The White House Commission on Combating Drug Addiction and the Opioid Crisis is urging President Trump to declare a federal state of emergency on the opioid crisis that is plaguing America. If this goes through on the federal level, the country will join the states of Florida, Arizona, and Maryland who have already declared a state of emergency regarding the epidemic.

The White House Panel has been in place since March and is chaired by Gov. Christie of New Jersey. Other members of the panel include Gov. Roy Cooper of North Carolina, Gov. Charlie Baker of Massachusetts, former Congressman Patrick Kennedy, and Harvard professor Bertha Madras.

What precautions will be taken if a state of emergency is declared?

Along with urging the White House to declare an official state of emergency on the federal level, the commission has made a series of additional recommendations that they believe must be taken.

For the past 50 years, there has been a federal rule that Medicaid can only cover residential addiction treatment programs only if they have 16 or fewer beds. This rule prevents many addicts from being able to receive proper treatment when they seek it. The commission has suggested waiving this federal rule, thereby reimbursing Medicaid programs at the state level to cover addiction treatments at facilities that exceed the 16-bed rule.

The panel also plans to require the doctors who are prescribing opioids to take a class in treating pain.

By making the class mandatory for doctors, the panel hopes to slow down the high speed of possibly unnecessary opioid prescriptions. Further, all police and law enforcement officials will be in possession of naloxone, a medication that is said to reverse the effects of an opioid overdose. This will also extend to the patient level, meaning that naloxone will be prescribed to patients in conjunction to the prescription of opioids to ensure that patients have it on hand.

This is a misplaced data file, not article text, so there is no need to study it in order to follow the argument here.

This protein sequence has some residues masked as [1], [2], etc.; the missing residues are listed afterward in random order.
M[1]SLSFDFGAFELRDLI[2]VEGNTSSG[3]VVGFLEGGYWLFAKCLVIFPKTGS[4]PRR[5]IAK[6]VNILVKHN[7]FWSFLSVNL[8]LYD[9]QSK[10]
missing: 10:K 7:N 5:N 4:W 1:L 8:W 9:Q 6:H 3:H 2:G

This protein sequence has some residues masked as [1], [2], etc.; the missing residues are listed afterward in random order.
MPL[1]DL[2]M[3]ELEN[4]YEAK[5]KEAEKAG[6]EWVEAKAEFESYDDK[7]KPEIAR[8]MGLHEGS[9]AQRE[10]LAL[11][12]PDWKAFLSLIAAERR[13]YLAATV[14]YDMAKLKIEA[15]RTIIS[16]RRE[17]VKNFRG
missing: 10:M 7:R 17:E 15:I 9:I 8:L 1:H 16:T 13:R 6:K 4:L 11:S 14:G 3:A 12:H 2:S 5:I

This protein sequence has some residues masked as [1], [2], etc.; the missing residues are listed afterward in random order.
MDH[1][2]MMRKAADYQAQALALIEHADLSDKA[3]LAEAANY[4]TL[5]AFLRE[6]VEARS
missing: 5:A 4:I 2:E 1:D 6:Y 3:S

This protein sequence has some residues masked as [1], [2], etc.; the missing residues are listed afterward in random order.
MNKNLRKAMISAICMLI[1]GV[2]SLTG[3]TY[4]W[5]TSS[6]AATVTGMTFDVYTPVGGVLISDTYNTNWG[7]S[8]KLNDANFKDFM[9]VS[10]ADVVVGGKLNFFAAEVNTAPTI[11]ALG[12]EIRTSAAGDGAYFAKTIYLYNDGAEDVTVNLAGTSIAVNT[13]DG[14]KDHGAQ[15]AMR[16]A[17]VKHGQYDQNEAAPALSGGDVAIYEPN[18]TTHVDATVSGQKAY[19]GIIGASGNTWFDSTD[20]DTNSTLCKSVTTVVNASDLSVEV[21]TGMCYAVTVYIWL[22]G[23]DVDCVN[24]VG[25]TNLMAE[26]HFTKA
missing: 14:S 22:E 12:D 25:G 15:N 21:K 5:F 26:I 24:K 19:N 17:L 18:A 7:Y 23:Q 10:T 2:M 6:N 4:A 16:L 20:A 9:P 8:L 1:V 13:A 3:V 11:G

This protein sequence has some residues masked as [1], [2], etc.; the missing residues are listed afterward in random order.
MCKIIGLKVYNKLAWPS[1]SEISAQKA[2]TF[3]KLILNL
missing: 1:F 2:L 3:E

By declaring a state of emergency, the panel and other health officials believe that it will call greater attention to how severe the opioid crisis is in America. Although it is known that it is a problem, many Americans forget about it if it does not impact their day-to-day lives. By calling it a crisis on a federal level, it will show that it is a much bigger deal.

But just how severe is it?

According to a New York Times analytical report, drug overdose deaths is expected to exceed 59,000 - 65,000 in 2016, increasing 19% from the 52,404 drug related deaths recorded in 2015. Because drug related deaths are hard to predict, the exact numbers cannot be determined for 2016 until December of this year. However, if the numbers that are projected are correct, that will make the drug related death toll the largest annual jump ever recorded in the United States.

These numbers are only getting higher every year and 2017 is no exception -- the number of drug related deaths is expected to set a new record in 2017. Taking all of this into account, it is unsurprising that drug overdoses are currently the main cause of death among Americans under 50.

The opioid crisis has been called the most dangerous and severe epidemic to hit America. The projected numbers of deaths related to overdoses have even topped the peak of the HIV/AIDS epidemic in 1995, where an estimated amount of 48,371 died. Additionally, Vox reported that the overdose related deaths of 2016 will even top the number of casualties in the Vietnam and Iraq. According to data retrieved from the national archives, 58,200 members died in the Vietnam War between 1955 and 1975. Another source reports that 4,841 military members have died in Iraq and 3,536 members have died in Afghanistan. These numbers are high but do not reach the same magnitude as the 59,000 - 65,000 deaths that are related to drug overdoses.

With these shocking statistics, we can only hope that the White House panel continues to push the White House to take immediate action to combat this crisis.

If you or someone you know suffers from an opioid addiction, please consider calling the American Addiction Center's opioid addiction hotline at 877-760-5773.